Transformation of coordinates from one twodimensional coordinate system to another can be specified by means of a 3x3 transformation matrix. The matrix specifies how a point in one coordinate system is transformed into the corresponding point in another coordinate system.
The subsequent definitions of the geometric transformations are illustrated with the example polygon in the margin.
A transformation matrix(TM) specifies a transformation of point (x,y) to point (x', y') in the following way:
The common transformations: scaling, moving (translation), and rotation can easily be described by transformation matrices.
Scaling by factor s_{x} in the x dimension and s_{y} in the y dimension is accomplished by:
Moving (translation) by a specified displacement (t_{x},t_{y}) is obtained by
Rotating counterclockwise, around the origin of the coordinate system, by an angle is described by the following matrix:
The most powerful feature of the matrix application, is that composition of geometric transformations can be expressed as multiplications of the corresponding matrices. That is, a combination of a rotate, move, and scale transformation can be combined into one matrix, and thus reduce the time of calculation of a complex transformation:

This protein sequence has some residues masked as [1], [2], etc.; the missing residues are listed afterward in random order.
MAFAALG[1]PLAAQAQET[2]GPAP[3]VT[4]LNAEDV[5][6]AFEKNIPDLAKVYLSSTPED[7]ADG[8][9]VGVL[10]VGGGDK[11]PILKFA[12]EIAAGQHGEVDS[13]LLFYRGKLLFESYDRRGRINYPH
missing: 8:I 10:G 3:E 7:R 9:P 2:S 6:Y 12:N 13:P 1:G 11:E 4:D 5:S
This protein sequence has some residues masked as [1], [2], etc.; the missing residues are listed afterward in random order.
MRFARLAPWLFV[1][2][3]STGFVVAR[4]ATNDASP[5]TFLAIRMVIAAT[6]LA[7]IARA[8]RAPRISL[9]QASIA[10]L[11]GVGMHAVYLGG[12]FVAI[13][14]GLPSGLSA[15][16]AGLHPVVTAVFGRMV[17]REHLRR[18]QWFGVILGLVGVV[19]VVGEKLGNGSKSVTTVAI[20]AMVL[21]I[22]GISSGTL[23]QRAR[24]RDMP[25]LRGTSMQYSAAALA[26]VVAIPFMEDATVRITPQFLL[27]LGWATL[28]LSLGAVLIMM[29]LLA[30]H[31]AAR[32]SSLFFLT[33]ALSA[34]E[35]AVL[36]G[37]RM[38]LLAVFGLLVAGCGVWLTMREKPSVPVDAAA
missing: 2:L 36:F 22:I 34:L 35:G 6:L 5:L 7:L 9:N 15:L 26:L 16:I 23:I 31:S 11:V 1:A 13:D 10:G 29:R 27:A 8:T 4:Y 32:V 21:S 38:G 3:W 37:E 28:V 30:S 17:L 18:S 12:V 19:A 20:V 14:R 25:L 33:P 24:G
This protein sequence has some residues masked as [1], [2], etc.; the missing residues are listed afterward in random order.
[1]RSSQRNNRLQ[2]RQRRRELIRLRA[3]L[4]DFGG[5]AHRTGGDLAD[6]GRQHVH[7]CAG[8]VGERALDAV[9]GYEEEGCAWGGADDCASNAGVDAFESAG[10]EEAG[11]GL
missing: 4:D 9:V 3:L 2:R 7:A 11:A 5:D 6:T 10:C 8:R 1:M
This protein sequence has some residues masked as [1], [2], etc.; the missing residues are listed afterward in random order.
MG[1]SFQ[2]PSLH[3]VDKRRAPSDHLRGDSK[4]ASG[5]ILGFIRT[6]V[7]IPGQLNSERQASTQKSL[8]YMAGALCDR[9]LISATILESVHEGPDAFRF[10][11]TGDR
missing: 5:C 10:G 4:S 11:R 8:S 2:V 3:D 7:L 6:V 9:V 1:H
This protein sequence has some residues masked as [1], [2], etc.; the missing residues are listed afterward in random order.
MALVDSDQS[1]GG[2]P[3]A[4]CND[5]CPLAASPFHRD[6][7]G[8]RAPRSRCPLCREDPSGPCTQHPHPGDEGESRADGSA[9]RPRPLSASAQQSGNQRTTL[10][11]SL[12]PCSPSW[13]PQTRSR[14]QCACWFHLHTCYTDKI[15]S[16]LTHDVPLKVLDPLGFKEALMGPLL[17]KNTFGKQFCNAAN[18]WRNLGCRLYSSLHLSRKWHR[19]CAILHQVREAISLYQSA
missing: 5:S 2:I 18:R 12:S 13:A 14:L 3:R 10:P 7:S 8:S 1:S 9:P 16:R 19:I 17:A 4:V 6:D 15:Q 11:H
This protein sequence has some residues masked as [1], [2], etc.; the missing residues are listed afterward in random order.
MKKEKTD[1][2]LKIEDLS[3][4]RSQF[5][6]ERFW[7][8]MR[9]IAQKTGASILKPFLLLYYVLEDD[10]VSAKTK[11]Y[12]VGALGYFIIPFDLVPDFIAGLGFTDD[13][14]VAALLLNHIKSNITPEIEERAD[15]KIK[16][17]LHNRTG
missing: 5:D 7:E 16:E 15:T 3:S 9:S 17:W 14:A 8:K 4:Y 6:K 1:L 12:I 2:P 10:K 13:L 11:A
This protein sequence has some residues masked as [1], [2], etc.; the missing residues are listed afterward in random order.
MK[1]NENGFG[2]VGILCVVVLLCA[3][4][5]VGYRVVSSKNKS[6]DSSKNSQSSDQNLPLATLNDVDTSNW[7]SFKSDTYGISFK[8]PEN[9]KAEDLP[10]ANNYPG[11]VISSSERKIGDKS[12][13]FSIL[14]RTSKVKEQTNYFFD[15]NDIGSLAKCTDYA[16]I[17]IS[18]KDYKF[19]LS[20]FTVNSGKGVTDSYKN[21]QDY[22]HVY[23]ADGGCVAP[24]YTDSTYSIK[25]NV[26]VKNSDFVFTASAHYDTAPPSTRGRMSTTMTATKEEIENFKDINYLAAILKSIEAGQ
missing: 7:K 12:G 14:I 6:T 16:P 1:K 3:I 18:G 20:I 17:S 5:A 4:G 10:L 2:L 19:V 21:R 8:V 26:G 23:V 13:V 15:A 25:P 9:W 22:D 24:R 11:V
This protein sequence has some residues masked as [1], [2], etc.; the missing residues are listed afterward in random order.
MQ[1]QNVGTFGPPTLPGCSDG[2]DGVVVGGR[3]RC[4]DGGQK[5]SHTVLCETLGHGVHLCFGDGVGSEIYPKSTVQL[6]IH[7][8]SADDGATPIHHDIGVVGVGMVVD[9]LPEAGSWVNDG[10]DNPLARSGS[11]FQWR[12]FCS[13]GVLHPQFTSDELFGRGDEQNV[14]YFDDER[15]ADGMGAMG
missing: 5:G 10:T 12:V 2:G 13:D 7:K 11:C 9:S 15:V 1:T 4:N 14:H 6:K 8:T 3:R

The user must be aware of the order of transformations, since matrix multiplication is not commutative. For a more thorough explanation of matrix operations and transformations, see e.g. [Newman 81].
The Bifrost Graphics System  Reference Manual  © 19912004 Mjølner Informatics 
[Modified: Tuesday October 24^{th} 2000 at 15:02]